Many's the time I've chatted with the gracious Steve Hackett. This time we had a brief talk about his latest CD - Wolflight. Short but sweet. Read on...
PS: Wolflight is very much a journey around the world & through time, I'd say. What fascinates you about bringing other cultures into your musical parlor, as it were?
SH: I feel I can learn from unfamiliar territory. I'm also fascinating by cultural crossroads. It all adds extra atmosphere and paints a broader picture. Travelling to different countries is inspirational. Each place has it's own rhythm and spirit.
PS: How big of a hand did Roger King have in the sonic landscapes of the album? Did he ever catch you off guard with his sound choices?
SH: Roger realised I wanted to give it a cinematic feel and use orchestral colours to broaden the sound range. Most of the time we arrived at the final picture via ongoing conversations. It was more satisfying than surprising! I'm invoices with all the close detail and the arrangements are what concern me.
PS: Dust And Dreams & Heart Song feature a name I've not heard since the 1990s: Hugo Degenhardt. How & why did Hugo come back into the picture for those tracks?
SH: Hugo is a stunning drummer whose drum kit has a distinctive sound. I felt that he was perfect for Dust And Dreams and Heart Song.
PS: For this album, what were the most important roles the guitar played in terms of mood and movement?
SH: Because it's my main instrument, I'm able to work at opposite ends of the spectrum with the guitar. Electric at one end and Spanish guitar at the other. The primal scream and cry of the electric is an instrumentalist's answer to the human voice, whereas the classical guitar is the equivalent to a piano for a keyboard player. The sighing gentle romantic quality is one thing and then there is the hard percussive sound played with nails up at the bridge to get that really bright tone.
PS: What piece took the longest to complete & why?
SH: The longest was the title track Wolflight, because it went through so many styles and genres in one piece, with many dimensions and always keeping up the tension. I also wanted to assimilate them so that the whole track had an overall atmosphere.
PS: Loving Sea is an incredibly direct piece of fun. Can we expect to see more of this side of you in the future?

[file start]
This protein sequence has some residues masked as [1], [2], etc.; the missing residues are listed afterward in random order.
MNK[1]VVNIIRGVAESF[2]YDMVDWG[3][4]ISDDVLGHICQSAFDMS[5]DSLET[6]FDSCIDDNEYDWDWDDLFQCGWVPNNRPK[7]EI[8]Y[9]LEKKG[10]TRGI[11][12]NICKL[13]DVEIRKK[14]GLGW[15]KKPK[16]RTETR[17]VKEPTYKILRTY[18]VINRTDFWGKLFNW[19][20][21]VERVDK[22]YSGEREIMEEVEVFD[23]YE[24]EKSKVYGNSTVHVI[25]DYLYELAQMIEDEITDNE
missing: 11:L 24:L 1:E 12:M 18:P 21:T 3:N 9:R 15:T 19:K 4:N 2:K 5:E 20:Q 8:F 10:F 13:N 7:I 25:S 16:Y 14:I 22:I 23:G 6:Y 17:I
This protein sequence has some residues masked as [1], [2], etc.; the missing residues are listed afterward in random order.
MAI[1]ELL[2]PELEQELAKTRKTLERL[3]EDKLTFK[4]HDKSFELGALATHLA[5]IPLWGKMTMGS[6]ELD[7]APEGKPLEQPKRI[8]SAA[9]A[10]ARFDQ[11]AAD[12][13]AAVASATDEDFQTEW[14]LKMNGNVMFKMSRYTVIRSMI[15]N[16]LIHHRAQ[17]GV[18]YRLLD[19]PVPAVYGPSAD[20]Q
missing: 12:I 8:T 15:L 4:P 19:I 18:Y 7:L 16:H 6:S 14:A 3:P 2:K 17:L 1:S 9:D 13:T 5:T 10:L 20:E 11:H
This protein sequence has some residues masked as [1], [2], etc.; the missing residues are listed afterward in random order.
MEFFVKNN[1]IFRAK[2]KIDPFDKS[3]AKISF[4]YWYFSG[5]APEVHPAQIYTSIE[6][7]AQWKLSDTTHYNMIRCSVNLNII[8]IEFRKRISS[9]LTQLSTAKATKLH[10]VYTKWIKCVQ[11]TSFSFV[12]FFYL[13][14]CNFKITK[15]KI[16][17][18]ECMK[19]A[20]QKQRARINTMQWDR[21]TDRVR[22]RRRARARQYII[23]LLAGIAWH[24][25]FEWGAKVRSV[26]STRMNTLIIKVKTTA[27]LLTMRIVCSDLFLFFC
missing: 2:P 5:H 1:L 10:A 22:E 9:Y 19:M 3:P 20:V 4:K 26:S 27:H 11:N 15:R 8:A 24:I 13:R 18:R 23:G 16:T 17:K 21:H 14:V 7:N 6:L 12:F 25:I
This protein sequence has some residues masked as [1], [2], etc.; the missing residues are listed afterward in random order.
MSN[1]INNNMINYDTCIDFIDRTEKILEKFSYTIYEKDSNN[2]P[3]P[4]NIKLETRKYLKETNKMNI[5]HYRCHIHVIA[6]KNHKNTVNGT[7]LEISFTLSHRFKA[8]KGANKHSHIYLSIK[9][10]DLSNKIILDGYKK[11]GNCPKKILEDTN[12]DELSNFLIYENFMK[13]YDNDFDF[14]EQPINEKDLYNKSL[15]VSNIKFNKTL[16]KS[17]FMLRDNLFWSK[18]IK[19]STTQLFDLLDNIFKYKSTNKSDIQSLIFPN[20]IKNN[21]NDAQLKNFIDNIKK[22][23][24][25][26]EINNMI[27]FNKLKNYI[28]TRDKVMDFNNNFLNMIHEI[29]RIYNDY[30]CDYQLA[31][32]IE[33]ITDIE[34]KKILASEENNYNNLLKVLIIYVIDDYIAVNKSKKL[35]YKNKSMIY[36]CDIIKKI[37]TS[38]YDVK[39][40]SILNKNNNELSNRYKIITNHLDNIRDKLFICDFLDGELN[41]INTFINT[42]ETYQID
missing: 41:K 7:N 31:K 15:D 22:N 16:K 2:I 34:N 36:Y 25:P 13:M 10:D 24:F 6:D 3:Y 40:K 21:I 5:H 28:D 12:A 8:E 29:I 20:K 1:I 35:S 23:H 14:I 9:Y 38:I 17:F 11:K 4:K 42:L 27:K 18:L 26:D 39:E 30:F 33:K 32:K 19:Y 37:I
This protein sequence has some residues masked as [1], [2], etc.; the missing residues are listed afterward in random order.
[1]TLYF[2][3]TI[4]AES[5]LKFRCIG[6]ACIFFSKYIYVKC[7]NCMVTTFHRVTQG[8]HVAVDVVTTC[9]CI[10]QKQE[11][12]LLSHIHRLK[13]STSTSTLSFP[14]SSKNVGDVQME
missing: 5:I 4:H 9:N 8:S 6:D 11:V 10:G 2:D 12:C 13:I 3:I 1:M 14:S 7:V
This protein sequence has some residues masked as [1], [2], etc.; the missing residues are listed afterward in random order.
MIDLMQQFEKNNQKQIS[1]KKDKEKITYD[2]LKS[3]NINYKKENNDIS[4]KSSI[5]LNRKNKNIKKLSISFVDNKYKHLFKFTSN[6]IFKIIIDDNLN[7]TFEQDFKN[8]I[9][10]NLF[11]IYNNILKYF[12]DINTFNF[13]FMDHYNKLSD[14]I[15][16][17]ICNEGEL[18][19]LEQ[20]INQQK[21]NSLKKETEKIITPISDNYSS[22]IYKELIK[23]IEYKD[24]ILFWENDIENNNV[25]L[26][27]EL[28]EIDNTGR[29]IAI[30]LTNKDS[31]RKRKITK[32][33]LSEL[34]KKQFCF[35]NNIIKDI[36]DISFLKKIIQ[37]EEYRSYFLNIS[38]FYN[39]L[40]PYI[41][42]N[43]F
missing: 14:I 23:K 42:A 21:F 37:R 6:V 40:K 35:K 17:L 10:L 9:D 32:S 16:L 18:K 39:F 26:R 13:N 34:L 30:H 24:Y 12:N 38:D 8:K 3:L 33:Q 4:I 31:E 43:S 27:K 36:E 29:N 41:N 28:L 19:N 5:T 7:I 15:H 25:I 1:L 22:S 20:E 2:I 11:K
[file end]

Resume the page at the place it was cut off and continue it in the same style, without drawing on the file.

SH: I loved doing the voices and guitars for that one. It always feels good to contrast the heavier numbers with something light and sunny. I want nothing less than a trip around the world with my albums! Loving Sea was inspired by a wonderful lagoon ride on a speed boat, looking out for dolphins and indeed all of nature in the Yucatan, Mexico.
PS: How much of a role does the make / model of guitar in your hands effect your approach to a piece?
SH: The Fernandes sustainer guitar gives me something unique. The upper harmonic that gets generated by it is so vocal in spirit. It helps my fingers to fly with enthusiasm. Once the sound is inspiring I feel I can go anywhere with it.
PS: The album has a massively broad palette of instruments on it. What inspired you to utilize so very many tools?
SH: I wanted it to be a trip around the world and also back in time to have a sense of the links between the exotic ancient world, tribal cultures, the blues of the deep American South, the heady aroma of the East with both the romance and hard edge of western music.
PS: Where do you feel humor inspired you on the album?
SH: The beginning of The Wheel's Turning has something of malevolent fairground macabre humour. I tend to go for black comedy when humour is involved.
PS: How much has the Wolflight album influenced whatever comes next for you in the studio?
SH: It's affecting it greatly because the response to Wolflight has been so strong. People like the mix of group and orchestra, as well as the exotic elements. I feel everything as a musical adventure. The next album will continue the adventure on from Wolflight. Another album, another Odyssey.